Some people are asking if President Obama will reschedule marijuana before he leaves office, and whether the marijuana reform movement should make rescheduling a major priority.
Although rescheduling would be huge politically – the federal government finally admitting marijuana has medical value – rescheduling wouldn’t actually help patients in the short term, and might do more harm than good if it distracts from real reform.
Marijuana is currently in Schedule I, the classification for drugs that are supposedly highly addictive and have no medical value. While marijuana certainly does not belong in this category, simply rescheduling it would not make it available for medical use.
Various marijuana strains would still have to go through the FDA process individually – which would take years (easily a decade or more) at a cost of millions of dollars. And even then only that particular strain and/or delivery device would be available.
Rescheduling also doesn’t remove all the barriers to research that prevent the kind of clinical trials needed to move particular marijuana products through the FDA system. If these barriers, such as the DEA / NIDA monopoly on marijuana production, are eliminated, then the FDA could look at research and schedule new marijuana-based drugs accordingly. Removing barriers to research could naturally lead to rescheduling, but rescheduling doesn’t naturally lead to removal of all research barriers.
Rescheduling also doesn’t change federal criminal penalties. It would still be illegal under federal law to possess, manufacture or distribute marijuana. The DEA could still raid medical marijuana dispensaries. The Justice Department could still prosecute patients and caregivers and take their property through asset forfeiture.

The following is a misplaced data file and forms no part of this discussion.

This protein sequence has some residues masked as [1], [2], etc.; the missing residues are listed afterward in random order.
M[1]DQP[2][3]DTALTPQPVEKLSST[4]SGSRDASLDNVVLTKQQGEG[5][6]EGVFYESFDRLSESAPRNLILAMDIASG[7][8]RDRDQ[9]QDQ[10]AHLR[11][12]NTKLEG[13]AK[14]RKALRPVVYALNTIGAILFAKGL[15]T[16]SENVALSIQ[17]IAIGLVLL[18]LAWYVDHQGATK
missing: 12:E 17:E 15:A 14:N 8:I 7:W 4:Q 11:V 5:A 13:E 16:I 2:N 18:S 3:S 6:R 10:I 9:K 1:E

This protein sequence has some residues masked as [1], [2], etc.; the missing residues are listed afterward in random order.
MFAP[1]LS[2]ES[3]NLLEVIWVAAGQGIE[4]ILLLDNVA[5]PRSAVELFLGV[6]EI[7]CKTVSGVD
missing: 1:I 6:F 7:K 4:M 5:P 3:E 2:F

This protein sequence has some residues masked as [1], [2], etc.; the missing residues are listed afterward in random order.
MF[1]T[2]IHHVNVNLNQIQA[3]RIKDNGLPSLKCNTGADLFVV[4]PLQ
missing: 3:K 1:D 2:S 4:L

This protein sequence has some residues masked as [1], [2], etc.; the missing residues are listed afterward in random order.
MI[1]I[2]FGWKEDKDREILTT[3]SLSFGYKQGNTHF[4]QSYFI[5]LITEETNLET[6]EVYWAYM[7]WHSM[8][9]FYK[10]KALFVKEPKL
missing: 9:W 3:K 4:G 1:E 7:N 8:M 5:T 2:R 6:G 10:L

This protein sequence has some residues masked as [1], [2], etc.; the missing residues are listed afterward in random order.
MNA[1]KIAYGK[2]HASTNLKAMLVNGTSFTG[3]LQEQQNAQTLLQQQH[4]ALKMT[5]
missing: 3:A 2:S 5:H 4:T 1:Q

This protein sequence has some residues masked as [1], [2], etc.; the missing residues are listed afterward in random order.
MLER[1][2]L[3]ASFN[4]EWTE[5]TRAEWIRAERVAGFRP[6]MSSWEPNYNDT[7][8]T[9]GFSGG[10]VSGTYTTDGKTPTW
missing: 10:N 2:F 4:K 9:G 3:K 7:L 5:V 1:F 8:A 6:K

The one important thing rescheduling could do is solve the 280(e) tax issue that dispensaries face, allowing them to deduct business expenses from their taxes like any other business. The current tax burden makes it hard for dispensaries to stay in business to help their patients, and it is used as a weapon by the IRS to undermine medical marijuana. The 280(e) issue is only solved, however, if marijuana is rescheduled to Schedule III or below.
DPA believes that patients must have safe and immediate access to medical marijuana, including the ability to cultivate it in their own homes; that existing state medical marijuana programs, including those with functioning dispensaries, must be protected; that all barriers to marijuana research must be eliminated; that marijuana is of acceptable safety to be regulated more or less like alcohol; and that states which have decided to regulate marijuana for adult use, should be allowed to do so without federal interference.
To these ends, DPA supports the de-scheduling, or complete removal, of marijuana from the federal Controlled Substances Act and its regulation for adult consumption in a manner similar to alcohol. De-scheduling can only occur through Congressional action.
If marijuana is rescheduled instead of descheduled, then that should be done as part of broader reform. That reform should include removing barriers to research and changing the Controlled Substances Act to exempt people in compliance with their state marijuana laws from federal arrest and prosecution.
Rescheduling marijuana would be a victory for commonsense drug policy, acknowledging the weight of the scientific evidence and possibly eliminating important tax barriers. But rescheduling without enacting broader reforms wouldn’t make marijuana legally available or reduce the problems associated with marijuana prohibition.
Bill Piper is the director of national affairs for the Drug Policy Alliance. You can follow him on Twitter @billjpiper